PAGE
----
Unlike conventional dentists, most holistic dentists use 3D cone beam scans to reveal abscesses on root canal-treated teeth that are not visible on a traditional 2D X-ray. This enhanced imaging could give them a leg up in understanding exactly what is going on in the mouth following this common dental procedure.
Root canals: A personal decision
When it comes to something with so much conflicting information, such as a root canal procedure, it is important to weigh both sides of the argument and work with your trusted healthcare professional to develop a plan that suits your unique needs.
Not everyone responds to toxins the same way. Plus, you might have a non-infected root canal-treated tooth in your mouth. Root canals don’t contribute to disease 100 percent of the time. If you are experiencing inexplicable health conditions and have had a root canal in the past, be sure to investigate this avenue further.
Do all root canal teeth have to be removed?
Contrary to what endodontists imply, there are methods available to get rid of a root canal infected tooth that doesn’t involve potentially harmful root canal procedures. Extraction is the primary option, as eradicating that infected tooth from the body as soon as possible is the best way to avoid further bone, gum, or systemic infection.
It is critical to find a dentist experienced in root canal-treated tooth extractions, as it is more complicated than simply pulling the tooth out. The infection is still present in the gums and the jawbone, so this bacteria must be drained out. Many biological dentists use ozone gas to help sterilize the infected area following extraction. Visit IAOMT.org can for help finding a biologically trained dentist in your area
Natural dental implants using biocompatible material such as zirconia are available and look and feel just like natural teeth. Another viable option is a dental bridge containing false teeth that attach to the crowns of the surrounding teeth.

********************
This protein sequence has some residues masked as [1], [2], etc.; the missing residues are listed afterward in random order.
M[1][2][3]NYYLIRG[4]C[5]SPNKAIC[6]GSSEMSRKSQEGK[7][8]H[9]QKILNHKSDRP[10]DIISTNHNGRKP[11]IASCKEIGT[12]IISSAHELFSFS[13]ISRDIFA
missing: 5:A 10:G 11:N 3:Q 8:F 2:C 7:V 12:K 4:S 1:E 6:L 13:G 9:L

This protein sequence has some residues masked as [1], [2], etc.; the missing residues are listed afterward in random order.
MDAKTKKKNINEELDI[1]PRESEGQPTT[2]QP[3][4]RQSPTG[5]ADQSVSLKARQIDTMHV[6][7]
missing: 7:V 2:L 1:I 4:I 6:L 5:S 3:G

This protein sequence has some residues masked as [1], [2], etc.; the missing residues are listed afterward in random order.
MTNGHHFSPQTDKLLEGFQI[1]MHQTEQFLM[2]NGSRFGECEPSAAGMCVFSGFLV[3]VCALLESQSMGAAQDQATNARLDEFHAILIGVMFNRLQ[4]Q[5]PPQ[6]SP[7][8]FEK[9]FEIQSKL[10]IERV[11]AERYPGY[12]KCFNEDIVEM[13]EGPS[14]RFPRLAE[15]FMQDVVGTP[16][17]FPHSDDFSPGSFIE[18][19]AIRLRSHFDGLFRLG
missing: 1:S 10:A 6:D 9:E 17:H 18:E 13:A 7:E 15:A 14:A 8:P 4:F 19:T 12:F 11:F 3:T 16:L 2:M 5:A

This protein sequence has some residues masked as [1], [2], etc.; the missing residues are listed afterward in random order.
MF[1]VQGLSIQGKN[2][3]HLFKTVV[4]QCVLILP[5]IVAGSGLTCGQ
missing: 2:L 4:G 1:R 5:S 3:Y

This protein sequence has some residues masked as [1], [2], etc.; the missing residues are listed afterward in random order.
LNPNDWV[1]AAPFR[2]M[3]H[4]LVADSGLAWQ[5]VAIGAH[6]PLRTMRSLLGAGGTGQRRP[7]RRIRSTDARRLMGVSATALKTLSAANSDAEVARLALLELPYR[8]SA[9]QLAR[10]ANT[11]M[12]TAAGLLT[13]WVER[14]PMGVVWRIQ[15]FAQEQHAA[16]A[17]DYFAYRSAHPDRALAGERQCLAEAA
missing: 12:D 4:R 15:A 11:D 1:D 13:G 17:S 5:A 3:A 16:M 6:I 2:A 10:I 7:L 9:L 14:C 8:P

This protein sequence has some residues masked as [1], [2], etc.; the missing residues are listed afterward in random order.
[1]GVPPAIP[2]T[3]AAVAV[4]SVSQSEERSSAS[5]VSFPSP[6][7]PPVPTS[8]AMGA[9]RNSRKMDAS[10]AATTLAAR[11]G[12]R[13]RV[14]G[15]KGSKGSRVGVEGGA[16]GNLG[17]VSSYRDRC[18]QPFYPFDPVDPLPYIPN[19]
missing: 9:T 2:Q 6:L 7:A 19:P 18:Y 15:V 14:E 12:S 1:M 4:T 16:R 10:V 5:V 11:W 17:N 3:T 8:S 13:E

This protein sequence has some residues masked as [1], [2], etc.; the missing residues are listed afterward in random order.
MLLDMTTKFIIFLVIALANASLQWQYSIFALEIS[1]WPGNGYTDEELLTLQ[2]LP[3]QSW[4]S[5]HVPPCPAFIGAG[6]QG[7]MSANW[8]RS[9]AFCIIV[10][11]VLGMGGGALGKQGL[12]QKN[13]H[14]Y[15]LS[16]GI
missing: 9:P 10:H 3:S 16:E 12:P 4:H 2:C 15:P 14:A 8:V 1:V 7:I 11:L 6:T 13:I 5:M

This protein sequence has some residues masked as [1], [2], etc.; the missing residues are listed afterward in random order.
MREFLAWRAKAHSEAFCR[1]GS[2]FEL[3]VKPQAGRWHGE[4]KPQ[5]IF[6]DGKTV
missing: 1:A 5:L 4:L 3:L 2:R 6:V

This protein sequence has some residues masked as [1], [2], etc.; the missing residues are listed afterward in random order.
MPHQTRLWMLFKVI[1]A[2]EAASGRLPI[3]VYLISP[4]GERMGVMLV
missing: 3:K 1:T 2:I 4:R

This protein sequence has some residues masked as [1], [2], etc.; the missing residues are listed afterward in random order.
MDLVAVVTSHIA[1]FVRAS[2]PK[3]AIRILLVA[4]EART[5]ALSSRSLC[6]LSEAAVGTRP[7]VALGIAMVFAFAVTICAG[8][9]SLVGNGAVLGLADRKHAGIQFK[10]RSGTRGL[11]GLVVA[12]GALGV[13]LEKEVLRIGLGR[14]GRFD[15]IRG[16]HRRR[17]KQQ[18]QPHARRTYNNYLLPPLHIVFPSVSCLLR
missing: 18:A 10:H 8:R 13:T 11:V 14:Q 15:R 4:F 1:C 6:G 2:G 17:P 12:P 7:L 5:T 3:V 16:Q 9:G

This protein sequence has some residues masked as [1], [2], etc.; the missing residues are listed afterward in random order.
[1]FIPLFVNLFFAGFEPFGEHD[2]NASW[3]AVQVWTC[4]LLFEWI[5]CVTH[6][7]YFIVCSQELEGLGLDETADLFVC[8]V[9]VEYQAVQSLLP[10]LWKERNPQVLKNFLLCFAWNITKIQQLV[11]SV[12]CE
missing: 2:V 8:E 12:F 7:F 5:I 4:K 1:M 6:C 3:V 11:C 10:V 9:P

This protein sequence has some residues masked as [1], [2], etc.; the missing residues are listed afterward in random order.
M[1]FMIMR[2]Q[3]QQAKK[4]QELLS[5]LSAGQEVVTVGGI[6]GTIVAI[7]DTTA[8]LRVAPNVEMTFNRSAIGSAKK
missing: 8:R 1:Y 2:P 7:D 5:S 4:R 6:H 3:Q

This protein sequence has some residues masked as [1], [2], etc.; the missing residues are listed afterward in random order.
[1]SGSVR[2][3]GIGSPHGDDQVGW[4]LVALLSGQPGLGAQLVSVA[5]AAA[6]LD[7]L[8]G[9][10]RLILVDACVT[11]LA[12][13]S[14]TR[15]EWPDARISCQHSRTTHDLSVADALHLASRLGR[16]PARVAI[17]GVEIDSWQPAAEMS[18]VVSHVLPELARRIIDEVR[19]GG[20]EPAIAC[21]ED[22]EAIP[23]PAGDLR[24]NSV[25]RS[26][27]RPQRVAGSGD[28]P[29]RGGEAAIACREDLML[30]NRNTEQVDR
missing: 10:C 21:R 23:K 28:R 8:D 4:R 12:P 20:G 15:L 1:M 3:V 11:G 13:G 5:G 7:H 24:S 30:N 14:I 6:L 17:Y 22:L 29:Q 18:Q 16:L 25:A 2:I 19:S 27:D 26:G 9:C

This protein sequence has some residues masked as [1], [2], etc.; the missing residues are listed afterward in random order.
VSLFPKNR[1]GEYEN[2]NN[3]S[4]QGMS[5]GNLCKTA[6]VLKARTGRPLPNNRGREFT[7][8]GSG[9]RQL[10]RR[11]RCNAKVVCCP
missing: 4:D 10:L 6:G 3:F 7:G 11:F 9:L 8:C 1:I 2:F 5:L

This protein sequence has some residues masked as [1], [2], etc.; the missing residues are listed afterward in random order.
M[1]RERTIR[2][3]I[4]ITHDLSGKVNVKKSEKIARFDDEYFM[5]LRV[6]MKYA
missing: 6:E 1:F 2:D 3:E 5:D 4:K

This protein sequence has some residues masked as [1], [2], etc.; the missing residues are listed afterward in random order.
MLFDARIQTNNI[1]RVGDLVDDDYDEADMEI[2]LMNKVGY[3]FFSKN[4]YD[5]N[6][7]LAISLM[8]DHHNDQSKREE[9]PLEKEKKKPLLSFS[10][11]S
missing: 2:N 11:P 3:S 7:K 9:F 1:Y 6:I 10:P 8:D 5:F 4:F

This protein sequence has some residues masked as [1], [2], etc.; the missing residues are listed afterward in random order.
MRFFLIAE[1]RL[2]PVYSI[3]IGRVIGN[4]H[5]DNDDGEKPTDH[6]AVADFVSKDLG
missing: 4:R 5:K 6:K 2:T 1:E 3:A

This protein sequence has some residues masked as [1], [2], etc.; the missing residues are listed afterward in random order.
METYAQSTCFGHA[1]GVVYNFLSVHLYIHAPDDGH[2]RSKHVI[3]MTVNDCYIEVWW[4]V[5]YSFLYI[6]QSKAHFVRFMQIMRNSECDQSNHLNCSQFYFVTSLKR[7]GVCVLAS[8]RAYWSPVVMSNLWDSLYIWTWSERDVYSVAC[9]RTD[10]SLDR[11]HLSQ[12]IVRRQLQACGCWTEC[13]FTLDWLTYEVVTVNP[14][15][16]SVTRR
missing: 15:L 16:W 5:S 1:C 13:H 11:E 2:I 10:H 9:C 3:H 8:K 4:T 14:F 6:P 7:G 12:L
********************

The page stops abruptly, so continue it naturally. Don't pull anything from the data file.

Speak with your holistic dentist to determine if you need to remove a root canal-treated tooth, and always evaluate your options before booking a root canal appointment.
Contrary to what many doctors might say, health conditions don’t simply appear out of nowhere. Chronic fatigue, pain, and heart disease aren’t inevitable. Your body wants to function properly and support you, and if it isn’t, something is causing this disruption. Rather than searching for medication to cover up your problem, seek out the root cause of the illness.
This root cause could often be in the literal root of your teeth. Visit a holistic dentist, and they will examine your teeth to help you get to the bottom of your oral health. Remember, prevention is the best medicine. Look after your teeth and go to your trusted dentist immediately if you notice a toothache or other issue.
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Medical Review 2022: Dr. Lauren Lattanza NMD